U.S. financial institutions and their regulators will eventually need to collect and analyze increasingly large volumes of information on their clients and compliance efforts, bankers and officials said Monday. Increasing digitization and vast improvements in how information can be managed has made it possible for more financial institutions to utilize so-called "big data" as part of their efforts to curb financial crimes, according to panelists at the 2013 ABA/ABA Money Laundering Enforcement Conference in Washington, D.C. "I actually am starting to embrace the idea of big data," said Rick Small, a senior vice president in the anti-money laundering (AML) division...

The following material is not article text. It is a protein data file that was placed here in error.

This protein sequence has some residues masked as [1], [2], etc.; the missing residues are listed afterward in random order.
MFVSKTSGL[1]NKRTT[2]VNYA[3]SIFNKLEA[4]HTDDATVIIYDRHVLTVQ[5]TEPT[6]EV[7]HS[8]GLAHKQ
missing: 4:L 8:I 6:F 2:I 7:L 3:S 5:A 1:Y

The U.S. Treasury Department issued rules Friday broadening the types of law enforcement data requests banks can receive to include queries from foreign officials and investigations tied to additional crimes.
A proposed rule that would empower foreign and U.S. state and local law enforcement agencies to make information requests under a provision of the Patriot Act is meeting stiff resistance from banks and has raised concerns within the law enforcement community.
Banks need better legal safeguards when sharing customer information with other financial institutions in mortgage fraud investigations, say bank compliance professionals. At least one bank industry group wants to get Congress to consider such safeguards.